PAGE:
If any one spirit were the poster child of the craft distilling resurgence, it would be gin—a liquor that easily lends itself to a signature style and has very few restrictions. It’s no wonder, then, that it’s become something of a blank canvas for distillers looking to express their aesthetic point of view.
Over the last eight years, the rise of barrel aging in the category has pushed the boundaries of the spirit even further: There are gins being raised in everything from new American oak to used Cognac, bourbon, wine and sherry casks of various sizes, and for periods ranging from just a few weeks to years. What’s more, many distillers are also building new botanical blends to complement the flavors imparted by aging.
Despite the recent production boom, aged gin isn’t exactly new. Maison Ferrand’s Citadelle is generally credited with making the first widely released, modern barrel-aged gin in 2008. As a contemporary product, Citadelle stood alone until it was joined by Ransom’s Old Tom Gin, the distillery’s collaboration with cocktail historian David Wondrich; it was the first successful attempt at an authentic, aged Old Tom style since Prohibition. “Old Tom in Europe was an un-aged gin,” says Keli Rivers, who overseas the gin program at San Francisco’s Whitechapel. “But by the time it made it over [in barrels] to the United States, it had spent some time in wood.” The revival of the style allowed bartenders to hit closer to the historic character of classic drinks like the Martinez and the Bijou.
Today, the canon of barrel-aged gins extends far beyond the resurrection of historical styles to include both small and large distillers making wholly modern spirits. Some lean more toward the whiskey end of the spectrum by aging for longer periods in new oak with a botanical mix specifically designed for this purpose, such as the floral-heavy Lockhouse Distillery’s Barreled and Treaty Oak Distilling’s Waterloo Antique gins. Others, like Distillery No. 209’s Barrel Reserve collection, use refill wine casks to subtly round out the flavors of their flagship gin without altering the botanical character, while Barr Hill Reserve Tom Cat does a little of both, using a custom botanical blend and both new and refill barrels to create a flavor-bomb spirit that’s hard to classify.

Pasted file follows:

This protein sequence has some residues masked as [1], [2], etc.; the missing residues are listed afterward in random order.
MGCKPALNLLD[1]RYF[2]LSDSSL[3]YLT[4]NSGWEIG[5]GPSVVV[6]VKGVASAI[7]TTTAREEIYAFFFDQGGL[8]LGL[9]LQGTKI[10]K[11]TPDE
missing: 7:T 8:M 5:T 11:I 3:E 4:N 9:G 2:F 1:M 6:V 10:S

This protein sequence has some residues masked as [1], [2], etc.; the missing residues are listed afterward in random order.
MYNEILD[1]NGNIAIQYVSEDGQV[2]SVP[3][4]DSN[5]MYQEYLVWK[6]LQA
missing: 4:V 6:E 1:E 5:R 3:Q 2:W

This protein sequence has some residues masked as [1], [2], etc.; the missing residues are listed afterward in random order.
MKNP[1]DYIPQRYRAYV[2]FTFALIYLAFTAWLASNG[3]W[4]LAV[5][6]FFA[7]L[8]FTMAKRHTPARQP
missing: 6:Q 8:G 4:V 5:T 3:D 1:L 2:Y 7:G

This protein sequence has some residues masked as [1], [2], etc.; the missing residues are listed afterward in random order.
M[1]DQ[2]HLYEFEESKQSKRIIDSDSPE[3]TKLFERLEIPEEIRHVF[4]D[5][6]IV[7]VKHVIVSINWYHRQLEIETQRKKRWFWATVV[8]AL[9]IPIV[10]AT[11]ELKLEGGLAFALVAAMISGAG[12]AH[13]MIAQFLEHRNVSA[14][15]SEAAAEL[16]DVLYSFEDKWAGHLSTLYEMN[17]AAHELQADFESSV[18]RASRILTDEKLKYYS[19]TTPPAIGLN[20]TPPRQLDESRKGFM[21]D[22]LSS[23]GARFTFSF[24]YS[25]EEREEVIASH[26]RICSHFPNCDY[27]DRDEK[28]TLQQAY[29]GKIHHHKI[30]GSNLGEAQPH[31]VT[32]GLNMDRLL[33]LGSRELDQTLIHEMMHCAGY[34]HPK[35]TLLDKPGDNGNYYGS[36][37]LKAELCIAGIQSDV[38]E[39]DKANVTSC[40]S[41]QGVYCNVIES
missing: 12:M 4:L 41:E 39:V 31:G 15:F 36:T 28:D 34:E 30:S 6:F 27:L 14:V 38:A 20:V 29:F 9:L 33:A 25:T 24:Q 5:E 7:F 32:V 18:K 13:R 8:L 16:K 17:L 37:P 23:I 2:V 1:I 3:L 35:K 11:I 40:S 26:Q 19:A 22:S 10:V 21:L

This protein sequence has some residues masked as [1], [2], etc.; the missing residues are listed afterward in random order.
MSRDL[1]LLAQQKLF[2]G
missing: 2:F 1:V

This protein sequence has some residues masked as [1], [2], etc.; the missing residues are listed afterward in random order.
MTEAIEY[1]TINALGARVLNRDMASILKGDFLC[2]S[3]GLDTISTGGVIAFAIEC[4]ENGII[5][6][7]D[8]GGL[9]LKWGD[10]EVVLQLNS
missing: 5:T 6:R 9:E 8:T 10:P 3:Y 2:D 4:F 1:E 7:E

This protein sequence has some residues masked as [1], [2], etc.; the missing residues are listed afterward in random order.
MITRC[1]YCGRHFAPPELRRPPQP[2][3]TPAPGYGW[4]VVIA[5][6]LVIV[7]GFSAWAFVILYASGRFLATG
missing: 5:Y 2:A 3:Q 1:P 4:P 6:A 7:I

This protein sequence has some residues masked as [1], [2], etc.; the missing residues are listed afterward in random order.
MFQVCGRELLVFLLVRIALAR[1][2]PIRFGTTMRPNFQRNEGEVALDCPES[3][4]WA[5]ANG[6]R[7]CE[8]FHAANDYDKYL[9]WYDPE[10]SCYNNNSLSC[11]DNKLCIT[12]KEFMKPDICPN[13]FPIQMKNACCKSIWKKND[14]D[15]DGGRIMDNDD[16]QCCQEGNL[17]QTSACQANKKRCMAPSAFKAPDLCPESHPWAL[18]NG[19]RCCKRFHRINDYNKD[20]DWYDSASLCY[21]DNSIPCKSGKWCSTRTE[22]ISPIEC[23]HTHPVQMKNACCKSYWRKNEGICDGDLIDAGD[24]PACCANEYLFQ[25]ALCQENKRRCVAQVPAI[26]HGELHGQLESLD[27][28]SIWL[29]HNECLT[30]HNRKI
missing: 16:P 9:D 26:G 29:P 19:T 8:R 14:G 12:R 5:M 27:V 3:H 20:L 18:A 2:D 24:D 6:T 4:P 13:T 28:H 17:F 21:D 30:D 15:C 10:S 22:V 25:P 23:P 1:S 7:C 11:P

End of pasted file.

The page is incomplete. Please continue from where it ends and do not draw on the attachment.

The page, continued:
These aged gins are both a reaction to the popularity of brown spirits and, according to Rivers, “the next phase” in the ongoing evolution of gin. But their proliferation has raised the question of whether aged gin is still, well, gin.
Unlike bourbon, there are no rules on how long or in what vessels gin should be aged because TTB regulations contain no mention of “barrel aging” when it comes to gin. For now, the style exists in a legal gray area. In fact, the term “aged” is currently prohibited on gin labels, while the process of aging itself is totally permitted. As Cory Muscato of Buffalo’s Lockhouse Distillery and the New York State Distillers Guild puts it, “If you want to call something a gin, you can’t call it ‘aged.’ And if you want to call it aged, you [can’t] call it a gin.” Thus, shelves are now filled with “barreled,” “barrel-rested,” “reserve” or “antique” gins.
Regardless of what they’re called, bartenders have taken to the new spectrum of flavors these gins offer. The natural application for an aged gin is stirred drinks like the Negroni, the aforementioned Martinez and Bijou, and even the Old-Fashioned. But just as an aged rum can revolutionize a Daiquiri, a barrel-aged gin in a drink like the Bee’s Knees can completely transform the drink, adding a strong savory counter to the honey’s sweetness.